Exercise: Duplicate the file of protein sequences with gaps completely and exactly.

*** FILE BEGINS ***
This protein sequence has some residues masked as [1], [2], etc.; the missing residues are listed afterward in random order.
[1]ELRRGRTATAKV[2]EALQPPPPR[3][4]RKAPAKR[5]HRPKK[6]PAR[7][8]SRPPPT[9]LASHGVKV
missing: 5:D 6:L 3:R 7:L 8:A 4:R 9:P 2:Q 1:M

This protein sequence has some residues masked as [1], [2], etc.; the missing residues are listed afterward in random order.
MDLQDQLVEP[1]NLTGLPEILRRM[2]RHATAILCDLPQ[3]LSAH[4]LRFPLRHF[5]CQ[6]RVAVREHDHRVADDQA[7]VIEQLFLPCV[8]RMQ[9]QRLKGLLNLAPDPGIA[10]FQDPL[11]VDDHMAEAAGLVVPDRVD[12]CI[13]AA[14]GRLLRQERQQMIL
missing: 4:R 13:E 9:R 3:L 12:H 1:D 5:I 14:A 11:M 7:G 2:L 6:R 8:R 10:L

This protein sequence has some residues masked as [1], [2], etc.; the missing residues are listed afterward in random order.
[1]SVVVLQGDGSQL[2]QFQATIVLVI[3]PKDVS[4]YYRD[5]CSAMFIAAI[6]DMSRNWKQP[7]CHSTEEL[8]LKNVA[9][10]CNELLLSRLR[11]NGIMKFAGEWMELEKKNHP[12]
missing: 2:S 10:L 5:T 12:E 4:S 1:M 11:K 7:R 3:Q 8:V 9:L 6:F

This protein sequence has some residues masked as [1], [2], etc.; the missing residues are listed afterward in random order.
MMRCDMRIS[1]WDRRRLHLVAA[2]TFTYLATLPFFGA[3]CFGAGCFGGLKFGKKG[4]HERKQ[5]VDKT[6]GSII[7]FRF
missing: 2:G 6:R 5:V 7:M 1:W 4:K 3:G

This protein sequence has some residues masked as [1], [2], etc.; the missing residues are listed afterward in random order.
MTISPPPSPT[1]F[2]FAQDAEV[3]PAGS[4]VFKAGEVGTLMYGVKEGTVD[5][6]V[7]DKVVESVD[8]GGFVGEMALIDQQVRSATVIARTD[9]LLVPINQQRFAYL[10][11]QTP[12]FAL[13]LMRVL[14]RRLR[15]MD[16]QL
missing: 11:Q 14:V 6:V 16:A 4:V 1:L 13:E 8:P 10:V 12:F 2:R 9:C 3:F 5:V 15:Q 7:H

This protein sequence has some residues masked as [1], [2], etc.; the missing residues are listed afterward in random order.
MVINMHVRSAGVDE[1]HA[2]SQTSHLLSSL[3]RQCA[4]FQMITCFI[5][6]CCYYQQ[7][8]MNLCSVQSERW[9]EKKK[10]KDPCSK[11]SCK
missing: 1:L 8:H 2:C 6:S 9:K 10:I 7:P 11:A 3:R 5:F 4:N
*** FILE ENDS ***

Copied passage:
This protein sequence has some residues masked as [1], [2], etc.; the missing residues are listed afterward in random order.
[1]ELRRGRTATAKV[2]EALQPPPPR[3][4]RKAPAKR[5]HRPKK[6]PAR[7][8]SRPPPT[9]LASHGVKV
missing: 5:D 6:L 3:R 7:L 8:A 4:R 9:P 2:Q 1:M

This protein sequence has some residues masked as [1], [2], etc.; the missing residues are listed afterward in random order.
MDLQDQLVEP[1]NLTGLPEILRRM[2]RHATAILCDLPQ[3]LSAH[4]LRFPLRHF[5]CQ[6]RVAVREHDHRVADDQA[7]VIEQLFLPCV[8]RMQ[9]QRLKGLLNLAPDPGIA[10]FQDPL[11]VDDHMAEAAGLVVPDRVD[12]CI[13]AA[14]GRLLRQERQQMIL
missing: 4:R 13:E 9:R 3:L 12:H 1:D 5:I 14:A 11:M 7:G 2:L 6:R 8:R 10:L

This protein sequence has some residues masked as [1], [2], etc.; the missing residues are listed afterward in random order.
[1]SVVVLQGDGSQL[2]QFQATIVLVI[3]PKDVS[4]YYRD[5]CSAMFIAAI[6]DMSRNWKQP[7]CHSTEEL[8]LKNVA[9][10]CNELLLSRLR[11]NGIMKFAGEWMELEKKNHP[12]
missing: 2:S 10:L 5:T 12:E 4:S 1:M 11:K 7:R 3:Q 8:V 9:L 6:F

This protein sequence has some residues masked as [1], [2], etc.; the missing residues are listed afterward in random order.
MMRCDMRIS[1]WDRRRLHLVAA[2]TFTYLATLPFFGA[3]CFGAGCFGGLKFGKKG[4]HERKQ[5]VDKT[6]GSII[7]FRF
missing: 2:G 6:R 5:V 7:M 1:W 4:K 3:G

This protein sequence has some residues masked as [1], [2], etc.; the missing residues are listed afterward in random order.
MTISPPPSPT[1]F[2]FAQDAEV[3]PAGS[4]VFKAGEVGTLMYGVKEGTVD[5][6]V[7]DKVVESVD[8]GGFVGEMALIDQQVRSATVIARTD[9]LLVPINQQRFAYL[10][11]QTP[12]FAL[13]LMRVL[14]RRLR[15]MD[16]QL
missing: 11:Q 14:V 6:V 16:A 4:V 1:L 13:E 8:P 10:V 12:F 2:R 9:C 3:F 5:V 15:Q 7:H

This protein sequence has some residues masked as [1], [2], etc.; the missing residues are listed afterward in random order.
MVINMHVRSAGVDE[1]HA[2]SQTSHLLSSL[3]RQCA[4]FQMITCFI[5][6]CCYYQQ[7][8]MNLCSVQSERW[9]EKKK[10]KDPCSK[11]SCK
missing: 1:L 8:H 2:C 6:S 9:K 10:I 7:P 11:A 3:R 5:F 4:N